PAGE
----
Chinese Compete to Be Miss 'Plastic Surgery'

Nineteen finalists in China's (search) first beauty pageant for women who have had plastic surgery (search) took to the stage Sunday in a parade of glittering gowns and plunging necklines.

The contestants, heavily made up with hair expertly teased, waved and posed as they were presented to reporters before a week of preparations for the Dec. 18 final.

The competition and its novel pitch is another sign of China's increasing fixation with beauty as the country grows more prosperous and its people more conscious about looking good at any cost.

In the larger cities, cosmetic surgery has become the norm as more women, and some men, go under the knife to improve their looks.

"Before, I couldn't imagine that was possible to have places where the old could become young and the ugly could become beautiful," said Liu Yulan, who at 62, is the oldest contestant. She has had a facelift and surgery on her eyelids.

"I'm not here for a prize," said Liu, who was wearing a formfitting carmine Mandarin-collar dress with silver beading. "I want to show my attitude of my heart, my self-confidence."

The idea for the competition took shape shortly after an 18-year-old woman was disqualified from a Chinese beauty pageant earlier this year because she had had plastic surgery. She sued unsuccessfully for emotional damages.

Han Wei (search), one of the organizers, said there had been more than 90 applicants from other countries including the United States and Japan, but none were chosen because they weren't serious about the contest or had language or scheduling problems.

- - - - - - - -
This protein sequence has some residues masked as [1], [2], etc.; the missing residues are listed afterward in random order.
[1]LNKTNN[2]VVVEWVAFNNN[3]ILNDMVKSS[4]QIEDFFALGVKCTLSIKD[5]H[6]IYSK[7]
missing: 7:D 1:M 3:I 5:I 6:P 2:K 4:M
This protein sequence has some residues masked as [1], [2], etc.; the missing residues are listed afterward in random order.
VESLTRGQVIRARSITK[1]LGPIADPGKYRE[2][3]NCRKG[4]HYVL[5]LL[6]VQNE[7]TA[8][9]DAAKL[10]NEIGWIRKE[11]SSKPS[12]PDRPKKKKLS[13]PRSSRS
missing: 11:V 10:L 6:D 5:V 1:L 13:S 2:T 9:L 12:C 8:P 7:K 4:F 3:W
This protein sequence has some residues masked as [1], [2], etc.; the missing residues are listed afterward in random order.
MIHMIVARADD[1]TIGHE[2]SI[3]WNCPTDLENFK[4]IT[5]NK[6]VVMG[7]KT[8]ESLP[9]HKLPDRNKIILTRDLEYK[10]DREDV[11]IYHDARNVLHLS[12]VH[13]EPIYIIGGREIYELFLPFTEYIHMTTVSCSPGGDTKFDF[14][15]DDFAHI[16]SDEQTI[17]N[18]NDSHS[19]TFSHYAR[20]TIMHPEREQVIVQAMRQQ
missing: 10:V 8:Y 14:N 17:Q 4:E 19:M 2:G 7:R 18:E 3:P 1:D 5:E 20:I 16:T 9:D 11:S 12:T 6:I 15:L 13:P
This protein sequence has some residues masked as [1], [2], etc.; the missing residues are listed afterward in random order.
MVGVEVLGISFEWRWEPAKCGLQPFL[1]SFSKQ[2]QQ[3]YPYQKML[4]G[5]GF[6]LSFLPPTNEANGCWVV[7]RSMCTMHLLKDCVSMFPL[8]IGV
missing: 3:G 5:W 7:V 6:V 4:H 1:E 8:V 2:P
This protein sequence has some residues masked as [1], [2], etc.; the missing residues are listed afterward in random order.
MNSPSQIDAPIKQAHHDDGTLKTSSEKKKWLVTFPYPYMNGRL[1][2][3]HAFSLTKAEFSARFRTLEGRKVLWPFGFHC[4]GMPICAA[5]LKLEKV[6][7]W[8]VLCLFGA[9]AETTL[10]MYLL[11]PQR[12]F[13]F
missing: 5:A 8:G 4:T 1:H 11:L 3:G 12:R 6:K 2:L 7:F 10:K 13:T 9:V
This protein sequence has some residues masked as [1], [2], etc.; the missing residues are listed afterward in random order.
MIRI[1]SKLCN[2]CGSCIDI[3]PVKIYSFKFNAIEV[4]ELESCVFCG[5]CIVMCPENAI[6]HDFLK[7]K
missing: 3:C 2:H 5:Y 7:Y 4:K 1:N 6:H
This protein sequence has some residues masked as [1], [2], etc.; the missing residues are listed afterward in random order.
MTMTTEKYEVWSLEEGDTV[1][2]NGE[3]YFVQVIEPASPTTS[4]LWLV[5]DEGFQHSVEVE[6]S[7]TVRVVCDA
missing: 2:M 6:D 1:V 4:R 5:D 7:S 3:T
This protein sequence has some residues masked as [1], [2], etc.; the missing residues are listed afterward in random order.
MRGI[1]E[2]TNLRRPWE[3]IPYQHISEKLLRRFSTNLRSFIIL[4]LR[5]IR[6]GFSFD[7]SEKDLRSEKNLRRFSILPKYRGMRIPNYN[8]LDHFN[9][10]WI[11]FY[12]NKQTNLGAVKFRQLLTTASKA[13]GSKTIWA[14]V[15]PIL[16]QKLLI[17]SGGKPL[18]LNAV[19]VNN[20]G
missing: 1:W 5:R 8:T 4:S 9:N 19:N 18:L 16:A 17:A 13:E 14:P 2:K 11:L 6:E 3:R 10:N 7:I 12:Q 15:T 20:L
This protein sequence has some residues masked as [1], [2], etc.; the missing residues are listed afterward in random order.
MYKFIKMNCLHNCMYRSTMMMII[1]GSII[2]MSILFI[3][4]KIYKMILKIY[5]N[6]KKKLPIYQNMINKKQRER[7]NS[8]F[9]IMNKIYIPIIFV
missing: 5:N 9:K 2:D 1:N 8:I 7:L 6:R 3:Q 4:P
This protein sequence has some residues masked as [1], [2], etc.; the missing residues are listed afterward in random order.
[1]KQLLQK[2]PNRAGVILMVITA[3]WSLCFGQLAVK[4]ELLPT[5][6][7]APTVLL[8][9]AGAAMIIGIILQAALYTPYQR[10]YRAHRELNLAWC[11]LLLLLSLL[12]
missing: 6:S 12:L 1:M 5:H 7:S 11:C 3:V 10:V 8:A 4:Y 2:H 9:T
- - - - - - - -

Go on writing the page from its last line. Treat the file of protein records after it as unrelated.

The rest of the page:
"This contest shows women's strong pursuit of beauty," she said. "We would like to use it to unveil the mystery of manmade beauty and let society have a complete understanding of every aspect."

Other individual prizes will also be awarded for best figure and best stage demeanor.

Liu Xiaojing, a 21-year-old finalist from the northeastern city of Harbin (search), was a man three years ago but doesn't feel that it makes a difference to her chances in the competition.

"Becoming beautiful is the wish of everyone," said Liu, who was wearing a strapless turquoise dress. "I am now legally a woman and this contest is my first formal step toward womanhood."

Liu, who hadn't told organizers that she was a transsexual because no one had asked, revealed that she used to be a man on Sunday in front of reporters. Han said Liu's case was being discussed and no decision had been made on whether she still qualified as a contestant.

"If they disqualify me, I will use legal means to seek fairness," said Liu, who has also had work done on her eyebrows, nose, chin and facial shape. "This is a turning point in my life."